Opera outlines its vision for a secure Android smartphone
Android phones are not as secure as they should be, believes Sergey Lossev, head of product, Opera Max, Opera Software. And not one to beat around the bush, Lossev talks about the problems that currently plague most Android phones, and the importance of a seamless internet usage experience as well as privacy are critical. This is where Opera’s Max app for Android phones becomes relevant. So far, it was known as a data-saving app—designed to compress the data being sent over your 3G/4G internet connection, and allow you to get more mileage from your data billing plan. Now, the company has added a privacy protection layer to the Max as well, which detects and automatically blocks data tracking and lets the users know about the potential threats.
In an interview with Mint, Lossev talks about the vision with Opera Max, why privacy features were important, their partnership with Samsung and other Indian phone makers and Opera’s vision for a secure Android smartphone. Edited excerpts.
What are the big problems Android phones struggle with?
There are two huge problems with Android at the moment. And specifically to India, since this is the largest and fastest growing market that all the companies are falling over themselves to capture the hearts and minds of users in India. First is the affordability of mobile data and data plans. The second, and at Opera we think that quality internet experience regardless of cost, should come with a certain level of privacy.
As it turns out, these problems are solved. But they are solved at a price point that is available to basically 1% of users. There are some Android OS data saving services and some privacy services—for example, Google has shown on Android Nougat that they have a data saver button. That is great, but according to their own numbers, only a fraction of the phones use this Android version. As a general user, you wouldn’t even know which device to buy. Everyone is saying they have the latest phone, but does it have the latest software?
It is a good step, but don’t think it is quite enough. On the privacy side, again, Google has stepped up and shown this great service called Wi-Fi Assistant, which uses a VPN made by Google to provide a level of protection on open Wi-Fi’s such as at railway stations or coffee shops. But this is only available on made by Google devices, such as the Pixel phones (Rs57,000 onwards). Again, this feature is not accessible for many users, because of the price.
Is there another way?
We wanted to give the users a way to lower the cost of internet at scale, with tens of millions of users, and also offer free privacy. We wanted to take a typically $50 per year type of service and give it to users for free. This is our ‘Robin Hood of Android’ philosophy of taking expensive high-end software features, and democratizing them for mass access.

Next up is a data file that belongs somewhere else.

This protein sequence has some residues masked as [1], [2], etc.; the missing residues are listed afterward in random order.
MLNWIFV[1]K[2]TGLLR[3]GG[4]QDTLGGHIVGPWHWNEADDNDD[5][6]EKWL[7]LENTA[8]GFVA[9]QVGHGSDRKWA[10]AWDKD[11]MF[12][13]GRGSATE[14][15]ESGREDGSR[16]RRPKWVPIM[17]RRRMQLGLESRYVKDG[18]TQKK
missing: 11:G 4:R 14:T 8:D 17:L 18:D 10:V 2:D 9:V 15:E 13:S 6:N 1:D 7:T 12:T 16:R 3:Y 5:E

Are phone makers interested?
For the Robin Hood philosophy to work, we needed partners. About five weeks ago, we introduced an update to Samsung’s cornerstone J-series phones. It has a feature called S-Secure, and it has a privacy mode now powered by Opera. This makes these phones the most private Android phones that money can buy, and that includes the Pixel phones. So, you are now getting features similar to a $650 device, on a phone that may be priced between $150-$250.
But, there are many data manager apps that users can download and use?
The Opera Max is the most advanced data management and data savings app. It does video, image, web and music savings. Some other competitors have tried to do that, but they don’t have that full mix. And this applies to all apps and web browsers. It is very simple to use as well. Even if you turn this off, Max will calculate and tell you how much data you have potentially wasted.
Any apps that Opera Max does not work with, such as Facebook?
Some apps are fully encrypted, and that means we cannot get to the pictures and heavy content to shrink it. Facebook is an example of that. But Instagram, for instance, we can get to all the pictures, or Netflix and YouTube.
Does Opera Max collect and save any user data?
We do not collect user data. Opera Max does not store your messages or your emails or your photos. Frankly, that will be so much data from tens of millions of users, we wouldn’t want to do that! For example, when Instagram photos go through our servers, they get compressed and then they are gone. What we store is data such as are users using privacy mode or savings mode, using it on Wi-Fi or mobile data, basically stuff that can be used to improve the app.
Would you hold Google responsible for the lax Android privacy?
I think there are two sides to that. Android is open, and Google works with many partners, OEM and app developers. There are many layers. Apple does a better job there for sure. But that is only half the story. The other half is that apps send data out into the internet, all the time. And there, Android is better than iOS. That is because Apple doesn’t do anything once the data leaves their device. In fact, they have such a constricted guideline for developers that it is a lot more limited on the types of VPN services or data management services that we can develop for iOS.